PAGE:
School Climate Impacts Learning
A growing body of research demonstrates that a strong school climate is associated with positive youth development, effective risk prevention and health promotion efforts, student learning and academic achievement, increased graduation rates, and teacher retention.(1) As defined by the California Department of Education and WestEd, “school climate refers to the conditions or quality of the teaching and learning environment–as created by the community of people involved, their values, beliefs, and interpersonal relationships, and the physical setting itself–that affect the subjective school experiences, attitudes, behaviors, and performance of both students and staff. A positive school climate is one that is supportive, safe, caring, challenging, and participatory for all.”(2)
In California, 42% of 9th graders do not perceive school to be either a safe or very safe place for them to spend their time: over the past year, 37% reported that they had been made fun of because of how they look or talk, 39% reported that mean lies or rumors had been spread about them, and 46% reported that they had been the recipient of sexual comments, gestures, or jokes–while 30% reported being pushed, shoved, or hit and 21% reported being in a physical fight.(3) In addition, fewer than 50% of 9th graders experience high levels of other important features of a positive school climate: high expectations (47%); caring adult relationships at school (30%); and meaningful school participation (13%).(4) Given its well-documented impact on student health and learning, as well as on teacher retention, improvements to school climate are a clear priority.
To learn more about the research on school climate and its impact on student learning, see this 2010 brief from the National School Climate Center (formerly the Center for Social and Emotional Education).
School-Based Health Centers Can Play a Role
School-based health centers (SBHCs) and other school health professionals can play an important role in enhancing school climate, particularly in improving student behavior and rethinking disciplinary approaches. Recently, many schools have begun to move away from zero-tolerance disciplinary policies and to acknowledge the social, emotional, and physical factors that shape student behavior. Positive Behavioral Interventions and Supports (PBIS) is an increasingly popular approach. It engages all stakeholders—including teachers, administrators, service providers, and families—in actively teaching and reinforcing expected behavior. PBIS prompts schools to identify and meet student needs that manifest as inappropriate behavior, reducing serious problems and improving overall climate.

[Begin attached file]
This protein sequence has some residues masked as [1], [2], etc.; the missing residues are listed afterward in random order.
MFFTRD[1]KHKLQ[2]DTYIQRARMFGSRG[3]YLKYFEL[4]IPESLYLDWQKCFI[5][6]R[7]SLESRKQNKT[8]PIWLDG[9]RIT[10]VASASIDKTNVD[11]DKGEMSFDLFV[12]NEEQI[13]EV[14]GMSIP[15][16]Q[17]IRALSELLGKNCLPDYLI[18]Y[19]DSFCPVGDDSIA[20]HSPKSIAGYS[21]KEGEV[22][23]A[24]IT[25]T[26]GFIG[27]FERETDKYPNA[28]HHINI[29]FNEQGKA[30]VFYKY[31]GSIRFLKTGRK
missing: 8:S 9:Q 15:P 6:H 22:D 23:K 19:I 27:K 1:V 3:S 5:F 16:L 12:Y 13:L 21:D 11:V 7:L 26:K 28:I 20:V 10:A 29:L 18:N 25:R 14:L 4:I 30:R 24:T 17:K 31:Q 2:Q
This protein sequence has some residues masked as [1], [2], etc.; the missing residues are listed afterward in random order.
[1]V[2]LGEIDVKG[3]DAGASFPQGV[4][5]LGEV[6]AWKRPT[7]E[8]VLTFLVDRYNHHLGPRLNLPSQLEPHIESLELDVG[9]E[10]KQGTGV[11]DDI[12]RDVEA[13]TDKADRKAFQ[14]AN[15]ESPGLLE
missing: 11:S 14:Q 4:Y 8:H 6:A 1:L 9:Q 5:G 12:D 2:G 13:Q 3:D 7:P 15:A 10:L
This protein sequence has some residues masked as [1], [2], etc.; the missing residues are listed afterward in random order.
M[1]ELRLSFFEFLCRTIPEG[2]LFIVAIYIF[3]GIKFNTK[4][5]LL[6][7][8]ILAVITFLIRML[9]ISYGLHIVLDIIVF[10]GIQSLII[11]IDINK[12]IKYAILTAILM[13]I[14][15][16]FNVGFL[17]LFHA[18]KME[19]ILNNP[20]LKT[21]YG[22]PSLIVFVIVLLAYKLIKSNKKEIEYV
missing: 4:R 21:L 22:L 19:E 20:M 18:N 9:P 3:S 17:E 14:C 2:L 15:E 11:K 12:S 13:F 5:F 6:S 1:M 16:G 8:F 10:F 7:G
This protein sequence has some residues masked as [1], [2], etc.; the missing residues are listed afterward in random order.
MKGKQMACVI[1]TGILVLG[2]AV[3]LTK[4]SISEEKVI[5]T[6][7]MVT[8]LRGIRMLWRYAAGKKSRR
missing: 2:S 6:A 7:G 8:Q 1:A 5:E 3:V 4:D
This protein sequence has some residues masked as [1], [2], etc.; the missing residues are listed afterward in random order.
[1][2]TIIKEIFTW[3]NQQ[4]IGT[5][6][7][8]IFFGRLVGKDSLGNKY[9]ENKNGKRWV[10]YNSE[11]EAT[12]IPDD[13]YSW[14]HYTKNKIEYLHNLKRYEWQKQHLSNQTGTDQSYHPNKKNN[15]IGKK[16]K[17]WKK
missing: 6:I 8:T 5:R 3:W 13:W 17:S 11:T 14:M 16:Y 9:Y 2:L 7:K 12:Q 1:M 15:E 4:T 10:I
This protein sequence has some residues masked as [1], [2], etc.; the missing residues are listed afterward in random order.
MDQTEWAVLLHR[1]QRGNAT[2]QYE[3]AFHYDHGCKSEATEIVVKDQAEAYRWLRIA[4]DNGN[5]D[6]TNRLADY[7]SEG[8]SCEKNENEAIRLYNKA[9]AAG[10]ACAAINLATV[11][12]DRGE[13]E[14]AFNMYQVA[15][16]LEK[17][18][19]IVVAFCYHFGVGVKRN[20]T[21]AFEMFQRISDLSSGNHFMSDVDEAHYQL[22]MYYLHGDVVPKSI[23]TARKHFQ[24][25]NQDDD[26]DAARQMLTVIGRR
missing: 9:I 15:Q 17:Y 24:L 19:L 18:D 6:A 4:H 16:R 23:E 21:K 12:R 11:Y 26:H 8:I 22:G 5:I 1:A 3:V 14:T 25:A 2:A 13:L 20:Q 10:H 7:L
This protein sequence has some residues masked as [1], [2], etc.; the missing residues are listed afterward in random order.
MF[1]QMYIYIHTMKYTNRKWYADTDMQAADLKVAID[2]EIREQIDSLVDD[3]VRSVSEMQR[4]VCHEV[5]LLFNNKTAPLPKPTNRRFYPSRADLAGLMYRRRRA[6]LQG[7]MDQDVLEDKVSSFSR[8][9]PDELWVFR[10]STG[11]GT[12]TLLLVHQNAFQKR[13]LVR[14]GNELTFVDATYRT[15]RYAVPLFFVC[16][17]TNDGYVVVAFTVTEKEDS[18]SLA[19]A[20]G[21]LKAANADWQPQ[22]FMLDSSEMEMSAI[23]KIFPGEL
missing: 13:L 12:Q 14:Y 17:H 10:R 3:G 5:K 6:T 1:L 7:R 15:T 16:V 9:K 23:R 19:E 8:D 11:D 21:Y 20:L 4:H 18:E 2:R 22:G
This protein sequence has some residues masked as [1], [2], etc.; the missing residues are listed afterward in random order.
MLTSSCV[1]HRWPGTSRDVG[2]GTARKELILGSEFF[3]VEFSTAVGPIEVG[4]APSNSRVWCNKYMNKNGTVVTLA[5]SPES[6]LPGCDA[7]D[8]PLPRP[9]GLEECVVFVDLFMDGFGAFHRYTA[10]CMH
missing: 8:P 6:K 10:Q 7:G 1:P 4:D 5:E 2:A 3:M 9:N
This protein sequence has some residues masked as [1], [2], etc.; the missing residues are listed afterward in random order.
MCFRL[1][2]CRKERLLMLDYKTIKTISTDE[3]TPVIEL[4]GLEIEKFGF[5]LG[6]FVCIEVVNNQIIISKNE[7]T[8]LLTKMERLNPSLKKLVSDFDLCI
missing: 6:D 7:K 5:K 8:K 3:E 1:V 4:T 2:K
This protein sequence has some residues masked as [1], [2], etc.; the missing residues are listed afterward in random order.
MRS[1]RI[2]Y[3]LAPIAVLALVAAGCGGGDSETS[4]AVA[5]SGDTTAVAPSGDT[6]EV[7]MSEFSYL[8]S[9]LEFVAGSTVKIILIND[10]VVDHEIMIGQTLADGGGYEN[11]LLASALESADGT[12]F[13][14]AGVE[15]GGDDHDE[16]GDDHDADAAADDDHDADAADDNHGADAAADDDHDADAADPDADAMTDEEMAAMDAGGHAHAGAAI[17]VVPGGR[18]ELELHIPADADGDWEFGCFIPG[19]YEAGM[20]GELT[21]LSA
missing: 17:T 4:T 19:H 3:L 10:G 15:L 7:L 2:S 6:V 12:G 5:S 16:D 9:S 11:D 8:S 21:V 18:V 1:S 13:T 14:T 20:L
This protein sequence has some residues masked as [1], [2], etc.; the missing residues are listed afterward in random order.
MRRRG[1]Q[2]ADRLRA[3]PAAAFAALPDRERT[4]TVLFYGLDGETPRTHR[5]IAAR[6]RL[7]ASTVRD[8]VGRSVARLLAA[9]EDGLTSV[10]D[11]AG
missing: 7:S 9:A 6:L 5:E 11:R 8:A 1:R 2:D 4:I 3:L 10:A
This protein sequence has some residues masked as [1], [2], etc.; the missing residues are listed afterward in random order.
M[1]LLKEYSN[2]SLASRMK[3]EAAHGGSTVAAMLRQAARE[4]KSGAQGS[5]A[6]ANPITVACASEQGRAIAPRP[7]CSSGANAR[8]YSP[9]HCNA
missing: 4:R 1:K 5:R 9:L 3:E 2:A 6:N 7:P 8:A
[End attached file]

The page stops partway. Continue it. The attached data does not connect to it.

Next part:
Mental health specialists and other school health staff can be integral to the assessment process, through which the underlying causes of a student’s disruptive behavior are identified. SBHCs can also lead the implementation of alternative behavioral interventions, such as anger management sessions, leadership development programming, individual and group counseling sessions, and peer support groups. According to the Center for School, Health and Education at the American Public Health Association, SBHCs have a “natural role” and are a “powerful ally” in efforts to improve school climate.(5)
Read about School Climate, Student Success, and the Role of School-Based Health Care in an article from the Center for School, Health and Education at the American Public Health Association.
Resources for Practice
For tools to help you contribute to enhanced school climate, see School Climate Resources.
To read about SBHCs that are enhancing school climate, see School Climate Case Studies.
To learn more about how SBHCs can maximize their impact on student achievement, including through contributing to enhanced school climate, see our Ready, Set, Success! toolkit.
(1) Center for Social and Emotional Education. (2010). School Climate Research Summary: January 2010.http://www.schoolclimate.org/climate/documents/SCBrief_v1n1_Jan2010.pdf.
(2) WestEd. (2010). Workbook for Improving School Climate and Closing the Achievement Gap: Using your California Healthy Kids and & California School Climate Surveys. http://www.wested.org/online_pubs/WB_1221_allv5.pdf.
(3) WestEd. (2010). California Healthy Kids Survey: Weighted Statewide Secondary 2008-2010 Main Report. http://chks.wested.org/resources/Secondary_State_0810_Main.pdf.
(4) WestEd. (2010). California Healthy Kids Survey: Weighted Statewide Secondary 2008-2010 Main Report. http://chks.wested.org/resources/Secondary_State_0810_Main.pdf.
(5) Center for School, Health and Education, at the American Public Health Association. (2011). School Climate, School Success and the Role of School-Based Health Care. http://www.schoolbasedhealthcare.org/wp-content/uploads/2011/09/APHA4_article_SchoolClimate_9_14_FINALlores.pdf.